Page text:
When the propriety of an attorney-client relationship involving a lawyer previously employed by a governmental agency is raised in the course of litigation, 3 the standard of conduct set forth in Disciplinary Rule 9-101(B) (DR9-101(B)) of the Code of Professional Responsibility (the Code) is a primary source for resolution of the issue. 4 Osborn v. District Court, 619 P.2d 41 (Colo.1980). Disciplinary Rule 9-101(B) provides that "[a] lawyer shall not accept private employment in a matter in which he had substantial responsibility while he was a public employee." The rule, which has been adopted in this jurisdiction, see Osborn, 619 P.2d 41, was promulgated by the American Bar Association in response to the recognition that attorneys employed by government offices acquire special responsibilities with regard to information obtained during such employment and with regard to the exercise of the governmental authority entrusted to them. See ABA Comm. on Ethics and Professional Responsibility, Formal Op. 342 (1975). Concerns that offers of employment to such attorneys might influence the discharge of their governmental duties, that sensitive or confidential information acquired during governmental service might later be used improperly to benefit clients in the private sector, and that while employed by the government such attorneys might seek to obtain private employment by improper use of information or improper exercise of authority, also led to the adoption of DR9-101(B) and its predecessor, Canon 36 of the ABA Canons of Professional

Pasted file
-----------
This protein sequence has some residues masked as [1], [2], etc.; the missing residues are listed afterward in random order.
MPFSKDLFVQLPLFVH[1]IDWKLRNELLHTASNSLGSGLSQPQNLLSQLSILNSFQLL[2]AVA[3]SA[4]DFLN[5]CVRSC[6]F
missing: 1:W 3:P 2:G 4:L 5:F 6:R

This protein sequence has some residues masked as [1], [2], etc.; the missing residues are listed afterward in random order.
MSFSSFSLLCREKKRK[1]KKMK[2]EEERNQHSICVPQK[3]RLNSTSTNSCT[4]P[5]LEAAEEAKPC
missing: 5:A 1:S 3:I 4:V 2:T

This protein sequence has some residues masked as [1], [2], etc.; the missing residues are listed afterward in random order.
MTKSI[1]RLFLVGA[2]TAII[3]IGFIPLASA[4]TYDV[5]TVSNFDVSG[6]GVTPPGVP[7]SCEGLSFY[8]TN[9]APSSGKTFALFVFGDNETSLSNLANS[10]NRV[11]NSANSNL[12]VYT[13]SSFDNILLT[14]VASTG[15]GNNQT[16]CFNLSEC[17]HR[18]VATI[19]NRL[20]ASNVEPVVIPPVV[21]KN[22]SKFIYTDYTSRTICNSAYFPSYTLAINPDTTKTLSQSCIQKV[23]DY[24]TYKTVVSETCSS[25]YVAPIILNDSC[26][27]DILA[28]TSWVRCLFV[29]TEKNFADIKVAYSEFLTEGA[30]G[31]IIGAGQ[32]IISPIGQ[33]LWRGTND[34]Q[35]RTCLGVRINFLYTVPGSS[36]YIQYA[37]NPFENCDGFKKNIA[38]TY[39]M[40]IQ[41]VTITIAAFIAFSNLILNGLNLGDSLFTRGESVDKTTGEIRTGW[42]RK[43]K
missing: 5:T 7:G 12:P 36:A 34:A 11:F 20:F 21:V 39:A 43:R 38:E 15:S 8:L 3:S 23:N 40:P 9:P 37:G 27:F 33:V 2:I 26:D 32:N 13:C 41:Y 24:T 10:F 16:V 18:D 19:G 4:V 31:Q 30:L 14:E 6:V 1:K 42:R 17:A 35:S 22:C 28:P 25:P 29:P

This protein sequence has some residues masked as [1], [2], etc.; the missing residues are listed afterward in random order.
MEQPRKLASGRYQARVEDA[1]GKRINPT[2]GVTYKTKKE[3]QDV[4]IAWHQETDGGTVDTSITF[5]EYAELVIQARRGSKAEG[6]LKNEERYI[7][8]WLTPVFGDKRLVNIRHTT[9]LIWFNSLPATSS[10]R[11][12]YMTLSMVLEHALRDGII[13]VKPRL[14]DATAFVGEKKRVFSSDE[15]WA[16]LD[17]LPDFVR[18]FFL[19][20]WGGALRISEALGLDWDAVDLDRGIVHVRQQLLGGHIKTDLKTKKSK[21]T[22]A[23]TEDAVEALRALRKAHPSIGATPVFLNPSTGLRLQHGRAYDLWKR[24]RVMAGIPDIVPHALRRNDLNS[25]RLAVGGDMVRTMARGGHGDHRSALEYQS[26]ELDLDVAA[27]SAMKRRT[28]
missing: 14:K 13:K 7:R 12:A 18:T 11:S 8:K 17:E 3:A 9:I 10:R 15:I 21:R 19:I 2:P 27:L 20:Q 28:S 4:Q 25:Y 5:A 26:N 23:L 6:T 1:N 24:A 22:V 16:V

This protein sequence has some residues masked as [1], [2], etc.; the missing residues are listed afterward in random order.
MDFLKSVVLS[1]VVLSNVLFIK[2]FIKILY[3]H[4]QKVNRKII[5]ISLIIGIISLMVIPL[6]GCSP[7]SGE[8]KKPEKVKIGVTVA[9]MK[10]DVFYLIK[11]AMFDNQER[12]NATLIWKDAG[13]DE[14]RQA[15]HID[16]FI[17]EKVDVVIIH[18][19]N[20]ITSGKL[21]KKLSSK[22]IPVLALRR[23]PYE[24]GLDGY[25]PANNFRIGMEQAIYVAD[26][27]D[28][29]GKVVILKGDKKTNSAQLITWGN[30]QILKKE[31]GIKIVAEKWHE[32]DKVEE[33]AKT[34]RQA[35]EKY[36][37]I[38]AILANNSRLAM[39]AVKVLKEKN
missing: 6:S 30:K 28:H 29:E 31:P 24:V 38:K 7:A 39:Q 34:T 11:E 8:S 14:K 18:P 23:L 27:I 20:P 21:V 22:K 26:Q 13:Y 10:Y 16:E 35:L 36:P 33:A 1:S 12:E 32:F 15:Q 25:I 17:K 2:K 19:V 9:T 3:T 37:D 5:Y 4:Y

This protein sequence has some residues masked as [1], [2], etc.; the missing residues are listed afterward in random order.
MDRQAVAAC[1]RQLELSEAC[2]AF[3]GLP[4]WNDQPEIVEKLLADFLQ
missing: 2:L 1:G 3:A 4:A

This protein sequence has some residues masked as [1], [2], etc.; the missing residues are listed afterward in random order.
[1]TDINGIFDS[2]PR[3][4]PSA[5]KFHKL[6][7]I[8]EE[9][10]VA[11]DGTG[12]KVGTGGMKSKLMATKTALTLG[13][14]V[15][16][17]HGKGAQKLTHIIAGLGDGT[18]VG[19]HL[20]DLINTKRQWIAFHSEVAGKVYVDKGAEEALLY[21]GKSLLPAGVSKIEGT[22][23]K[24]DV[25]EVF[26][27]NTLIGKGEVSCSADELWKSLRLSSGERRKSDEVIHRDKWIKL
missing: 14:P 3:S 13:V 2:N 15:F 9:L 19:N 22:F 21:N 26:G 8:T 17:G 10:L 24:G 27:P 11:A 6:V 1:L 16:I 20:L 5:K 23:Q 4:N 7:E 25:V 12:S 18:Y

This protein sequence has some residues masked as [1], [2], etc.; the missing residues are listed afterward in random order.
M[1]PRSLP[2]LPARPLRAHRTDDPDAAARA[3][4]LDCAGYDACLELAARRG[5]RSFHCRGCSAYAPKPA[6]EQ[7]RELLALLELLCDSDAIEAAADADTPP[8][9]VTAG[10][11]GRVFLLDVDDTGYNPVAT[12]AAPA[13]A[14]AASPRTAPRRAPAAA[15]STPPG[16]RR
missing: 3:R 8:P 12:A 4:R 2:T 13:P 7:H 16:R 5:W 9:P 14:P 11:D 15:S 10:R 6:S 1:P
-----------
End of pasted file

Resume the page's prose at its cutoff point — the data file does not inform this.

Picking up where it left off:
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Ethics. 5 See id. The rule as drafted presents a relatively fact-specific approach to the problem, as opposed to some vague expression of general disapproval which might complicate rather than resolve particular controversies. See, e.g., Silver Chrysler Plymouth, Inc. v. Chrysler Motors Corp., 370 F.Supp. 581 (E.D.N.Y.1973), aff'd 518 F.2d 751 (2d Cir.1975).